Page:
Venomous snakes, also known as pit vipers, have triangular or arrow shaped heads.  Their pupils are vertical like cats and the irises usually orange, tan or reddish brown.  Snakes don’t have eyelids, but instead a transparent scale called a “spectacle” that turns milky-white before they shed.  Pit vipers can see well at night. What helps them is a “pit” located between the eye and the nostril.  Their pits sense heat like night vision goggles.  The pits are thought to render images of the prey in the snakes brain. This could be an image of a rodent – like a mouse, reptile, amphibian or insect. They are carnivores.

Northern copperheads are “ovoviporous”, eggs incubate inside the mother’s body and the babies are born alive.  They can have anywhere from 2-18 live young.  Copperheads are born within a thin membrane that they quickly get out of.  The young are born with fangs and venom and measure 7-10 inches.  They grow to between 2-3 feet.  They are on their own once they are born.  (There is a lot more to be studied regarding the reproduction of snakes.  There is evidence of eggs being able to divide and grow on their own, asexually, a process known as parthenogenesis. This is not as uncommon as you may think. Several snake species, insects, some fish, amphibians and birds can reproduce this way.  The situations vary, but some females can also store the sperm and defer fertilization for months or even years – looks like the longest recorded is 8 years.)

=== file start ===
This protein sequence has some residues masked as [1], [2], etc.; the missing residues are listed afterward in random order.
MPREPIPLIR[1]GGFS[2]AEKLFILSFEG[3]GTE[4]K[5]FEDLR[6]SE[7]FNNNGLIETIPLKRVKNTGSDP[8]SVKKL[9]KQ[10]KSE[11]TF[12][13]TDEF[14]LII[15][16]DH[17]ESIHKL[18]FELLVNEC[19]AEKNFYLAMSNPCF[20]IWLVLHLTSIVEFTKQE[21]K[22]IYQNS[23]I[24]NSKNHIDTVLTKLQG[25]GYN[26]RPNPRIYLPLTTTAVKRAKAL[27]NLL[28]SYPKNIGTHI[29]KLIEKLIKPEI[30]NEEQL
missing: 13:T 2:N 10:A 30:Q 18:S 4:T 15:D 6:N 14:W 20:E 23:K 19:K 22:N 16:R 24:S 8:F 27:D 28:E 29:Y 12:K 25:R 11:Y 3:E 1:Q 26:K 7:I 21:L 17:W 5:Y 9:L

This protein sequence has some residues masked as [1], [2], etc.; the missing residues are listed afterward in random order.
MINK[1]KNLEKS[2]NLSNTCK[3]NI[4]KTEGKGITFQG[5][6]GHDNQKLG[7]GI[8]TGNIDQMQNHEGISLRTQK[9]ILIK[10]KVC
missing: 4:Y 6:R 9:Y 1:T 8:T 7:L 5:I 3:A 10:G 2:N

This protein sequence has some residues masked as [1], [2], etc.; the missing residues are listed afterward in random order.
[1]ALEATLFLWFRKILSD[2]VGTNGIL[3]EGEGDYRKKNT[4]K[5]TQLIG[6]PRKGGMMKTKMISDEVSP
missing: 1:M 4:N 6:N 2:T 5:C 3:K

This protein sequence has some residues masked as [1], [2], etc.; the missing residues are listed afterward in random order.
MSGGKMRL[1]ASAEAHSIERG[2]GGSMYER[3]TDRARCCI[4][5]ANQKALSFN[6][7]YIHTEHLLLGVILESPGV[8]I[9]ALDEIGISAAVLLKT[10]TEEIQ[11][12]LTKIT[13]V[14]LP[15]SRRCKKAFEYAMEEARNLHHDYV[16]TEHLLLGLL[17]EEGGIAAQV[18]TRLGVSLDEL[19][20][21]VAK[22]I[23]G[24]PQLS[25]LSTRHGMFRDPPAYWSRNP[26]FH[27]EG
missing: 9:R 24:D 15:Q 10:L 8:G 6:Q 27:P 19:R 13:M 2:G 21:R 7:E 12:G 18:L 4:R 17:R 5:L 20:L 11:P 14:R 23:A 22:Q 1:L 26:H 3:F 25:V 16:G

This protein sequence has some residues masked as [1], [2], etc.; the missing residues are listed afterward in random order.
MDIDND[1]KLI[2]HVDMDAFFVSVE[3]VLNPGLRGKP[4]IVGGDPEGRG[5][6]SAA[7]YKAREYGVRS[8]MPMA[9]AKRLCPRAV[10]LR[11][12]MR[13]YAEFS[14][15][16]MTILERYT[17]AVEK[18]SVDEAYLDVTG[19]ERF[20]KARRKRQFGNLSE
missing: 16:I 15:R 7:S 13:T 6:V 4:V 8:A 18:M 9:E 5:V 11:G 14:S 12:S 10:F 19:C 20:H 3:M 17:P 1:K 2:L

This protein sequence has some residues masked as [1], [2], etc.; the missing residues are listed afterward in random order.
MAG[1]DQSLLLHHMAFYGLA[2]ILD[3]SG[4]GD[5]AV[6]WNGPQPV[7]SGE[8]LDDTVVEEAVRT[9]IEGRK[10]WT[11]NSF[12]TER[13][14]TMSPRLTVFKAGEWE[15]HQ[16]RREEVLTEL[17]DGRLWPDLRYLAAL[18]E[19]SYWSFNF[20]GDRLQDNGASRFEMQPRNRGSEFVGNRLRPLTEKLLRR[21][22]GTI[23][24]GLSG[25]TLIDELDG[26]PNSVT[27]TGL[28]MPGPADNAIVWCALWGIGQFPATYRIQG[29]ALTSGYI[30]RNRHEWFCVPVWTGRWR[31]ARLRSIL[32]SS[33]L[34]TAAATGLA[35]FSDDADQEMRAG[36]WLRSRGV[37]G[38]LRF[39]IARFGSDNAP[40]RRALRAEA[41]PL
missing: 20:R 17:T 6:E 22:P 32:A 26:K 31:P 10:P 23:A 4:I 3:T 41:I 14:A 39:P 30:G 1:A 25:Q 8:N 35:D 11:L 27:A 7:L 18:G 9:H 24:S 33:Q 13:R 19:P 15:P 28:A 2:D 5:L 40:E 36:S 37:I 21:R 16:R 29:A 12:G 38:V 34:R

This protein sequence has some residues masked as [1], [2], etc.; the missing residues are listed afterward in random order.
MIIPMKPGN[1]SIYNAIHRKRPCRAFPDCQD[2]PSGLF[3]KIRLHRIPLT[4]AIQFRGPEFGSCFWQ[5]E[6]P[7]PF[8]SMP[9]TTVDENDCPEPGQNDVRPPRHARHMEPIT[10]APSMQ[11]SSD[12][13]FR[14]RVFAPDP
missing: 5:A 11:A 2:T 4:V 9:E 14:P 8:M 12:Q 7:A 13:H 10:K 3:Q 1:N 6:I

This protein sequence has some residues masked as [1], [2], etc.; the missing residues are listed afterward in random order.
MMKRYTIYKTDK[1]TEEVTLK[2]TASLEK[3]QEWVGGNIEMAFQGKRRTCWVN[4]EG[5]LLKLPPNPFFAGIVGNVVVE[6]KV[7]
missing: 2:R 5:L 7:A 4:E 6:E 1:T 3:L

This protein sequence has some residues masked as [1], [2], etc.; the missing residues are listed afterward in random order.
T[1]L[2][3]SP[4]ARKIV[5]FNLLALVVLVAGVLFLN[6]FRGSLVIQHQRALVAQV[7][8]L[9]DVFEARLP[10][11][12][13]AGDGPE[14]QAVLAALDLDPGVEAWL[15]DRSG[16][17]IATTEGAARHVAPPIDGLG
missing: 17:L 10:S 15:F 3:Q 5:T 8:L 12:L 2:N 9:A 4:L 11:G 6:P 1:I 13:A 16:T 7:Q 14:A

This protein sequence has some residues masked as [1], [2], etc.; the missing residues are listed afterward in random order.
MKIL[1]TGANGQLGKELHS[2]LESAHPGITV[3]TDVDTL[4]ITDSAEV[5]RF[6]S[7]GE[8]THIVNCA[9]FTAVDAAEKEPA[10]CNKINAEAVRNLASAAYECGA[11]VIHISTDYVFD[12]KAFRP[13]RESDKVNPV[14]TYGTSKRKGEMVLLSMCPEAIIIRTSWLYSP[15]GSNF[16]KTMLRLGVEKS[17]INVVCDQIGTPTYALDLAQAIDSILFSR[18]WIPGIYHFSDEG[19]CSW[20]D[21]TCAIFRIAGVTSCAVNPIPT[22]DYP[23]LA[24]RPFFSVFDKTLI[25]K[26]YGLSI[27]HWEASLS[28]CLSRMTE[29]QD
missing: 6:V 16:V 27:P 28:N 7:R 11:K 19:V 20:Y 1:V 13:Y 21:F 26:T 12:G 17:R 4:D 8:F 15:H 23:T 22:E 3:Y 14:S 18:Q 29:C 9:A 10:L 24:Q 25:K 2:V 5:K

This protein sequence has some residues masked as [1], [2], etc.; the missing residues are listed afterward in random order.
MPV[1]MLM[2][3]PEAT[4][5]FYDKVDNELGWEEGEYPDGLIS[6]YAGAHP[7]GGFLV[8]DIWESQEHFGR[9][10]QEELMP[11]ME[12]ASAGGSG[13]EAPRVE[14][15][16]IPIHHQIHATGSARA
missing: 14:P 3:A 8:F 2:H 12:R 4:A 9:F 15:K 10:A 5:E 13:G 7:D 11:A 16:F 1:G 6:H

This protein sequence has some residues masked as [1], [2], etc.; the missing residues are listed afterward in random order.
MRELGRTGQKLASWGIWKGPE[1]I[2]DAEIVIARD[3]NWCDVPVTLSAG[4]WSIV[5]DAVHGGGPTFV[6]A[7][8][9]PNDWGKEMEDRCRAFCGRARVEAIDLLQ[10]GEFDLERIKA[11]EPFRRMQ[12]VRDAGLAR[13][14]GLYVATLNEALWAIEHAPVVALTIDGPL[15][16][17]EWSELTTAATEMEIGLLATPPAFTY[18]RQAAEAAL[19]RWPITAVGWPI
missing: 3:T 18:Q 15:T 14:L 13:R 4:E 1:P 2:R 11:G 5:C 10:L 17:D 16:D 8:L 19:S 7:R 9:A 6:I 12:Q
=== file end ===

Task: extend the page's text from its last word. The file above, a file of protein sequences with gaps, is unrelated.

Young copperheads have yellow-tipped tails that they wiggle and use as a lure to attract prey.  This bright yellow color fades generally by the time they are three years old.  The females are longer than the males, but the males have a proportionally longer tail. 

Snakes use their tongues to help smell their food.  The tongue carries odor particles from the outside to the mouth.  Located in the roof of the mouth is a smell sense organ, Jacobson’s organ, that helps the snake hunt and track prey.  They do not have external ears, but use vibration to assist.